Besides, people manipulate and ‘cheat’ all the time.

          • Worked in the US before the Civil War. They had to kill millions to overturn what was basically a system of private money. Read some Rothbard … Mises and Hayek, too, if you can.

          • Jo Jo

            It never worked. People tried it and failed. It ended up with private money monopoly. Private money is a scam to exploit people.
            And these days the whole world is connected. Too big for ‘private money’ compettition.
            Why don’t you start a small libertarian community with your own private money to see if it works?

          • There is no such thing as a private money monopoly. Absent violence, it is impossible.

          • Jo Jo

            The $ is private money. The Euro is private money.
            The Central Banks have a monopoly. The Big Banks issue the money (digits in a computer) and lend it out for interest.
            We are living in a private money system right now.

            It’s a scam, like all other private money systems. Money in private hands, used to exploit people who are allowed to use it to do transactions if they pay a fee (interest). The people do the work and the money owners/printers demand a percentage while not doing anything. They are the parasites of the world.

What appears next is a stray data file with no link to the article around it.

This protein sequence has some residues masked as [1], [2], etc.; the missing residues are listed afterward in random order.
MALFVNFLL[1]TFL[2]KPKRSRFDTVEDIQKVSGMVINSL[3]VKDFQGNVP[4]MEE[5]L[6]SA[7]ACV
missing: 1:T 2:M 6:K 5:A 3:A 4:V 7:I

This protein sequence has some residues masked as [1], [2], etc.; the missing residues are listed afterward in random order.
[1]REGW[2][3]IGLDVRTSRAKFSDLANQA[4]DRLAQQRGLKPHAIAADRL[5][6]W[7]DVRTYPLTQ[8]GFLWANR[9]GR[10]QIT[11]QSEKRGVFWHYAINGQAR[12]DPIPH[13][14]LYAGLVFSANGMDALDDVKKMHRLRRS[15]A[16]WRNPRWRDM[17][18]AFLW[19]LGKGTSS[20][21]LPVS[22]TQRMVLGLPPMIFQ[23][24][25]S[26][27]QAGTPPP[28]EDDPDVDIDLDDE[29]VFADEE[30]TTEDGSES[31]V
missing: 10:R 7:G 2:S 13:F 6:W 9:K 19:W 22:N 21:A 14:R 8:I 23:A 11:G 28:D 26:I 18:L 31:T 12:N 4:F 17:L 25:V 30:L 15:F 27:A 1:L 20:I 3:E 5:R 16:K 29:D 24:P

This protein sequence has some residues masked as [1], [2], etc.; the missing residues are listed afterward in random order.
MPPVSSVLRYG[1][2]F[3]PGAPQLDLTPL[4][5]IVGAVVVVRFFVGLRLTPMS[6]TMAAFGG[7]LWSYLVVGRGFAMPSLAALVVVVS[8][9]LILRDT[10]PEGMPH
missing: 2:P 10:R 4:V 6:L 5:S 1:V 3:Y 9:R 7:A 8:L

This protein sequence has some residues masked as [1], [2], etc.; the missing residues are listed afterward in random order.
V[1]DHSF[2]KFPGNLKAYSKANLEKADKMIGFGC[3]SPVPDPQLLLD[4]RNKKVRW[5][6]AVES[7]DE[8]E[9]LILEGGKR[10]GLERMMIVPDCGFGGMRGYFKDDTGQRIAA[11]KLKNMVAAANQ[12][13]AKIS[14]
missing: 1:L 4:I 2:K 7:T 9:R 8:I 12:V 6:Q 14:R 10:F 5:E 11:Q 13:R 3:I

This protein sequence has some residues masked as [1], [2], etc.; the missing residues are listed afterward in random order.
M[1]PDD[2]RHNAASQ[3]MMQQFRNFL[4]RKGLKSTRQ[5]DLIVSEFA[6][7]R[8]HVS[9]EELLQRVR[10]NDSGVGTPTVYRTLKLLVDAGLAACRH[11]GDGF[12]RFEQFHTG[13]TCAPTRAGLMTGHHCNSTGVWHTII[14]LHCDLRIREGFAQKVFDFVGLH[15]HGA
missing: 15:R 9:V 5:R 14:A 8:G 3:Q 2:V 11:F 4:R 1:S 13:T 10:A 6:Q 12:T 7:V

Please don’t talk like a priest pretending to know all solutions to the problems, but nobody is listening and nobody is taking any action. Are you interested in starting a libertarian community with your own private money?

          • Jo Jo

            To add how disgusting the private money system is today.
            The Big Banks not only lend out digits in a computer for interest. They gamble and take the profits (to off shore accounts and to start big corporations). They can also lend out digits in a computer to lend to themselves.
            When they lose money the common people must pay for it.
            In the meantime they increase the money supply which has distastrous consequences.

            This is the private money (monopoly) system we have today.

          • It’s not private, see above.

          • Jo Jo

            The $ and the Euro are private money.
            The Fed for example is a cooperation between private bankers and the government. All central banks are subject to control by the BIS which is a private organisation.

            The banks create the digits in the computer. They lend the ‘money’ out for interest. As a bank is a private organisation, the money they create is private too. They lend it out, to customers (and to themselves).
            You can argue about the meaning of ‘private’, but what they create out of nothing, they give to customers as if they own it.
            They want it back.

            I understand that you want what the banks have. It is a profitable business.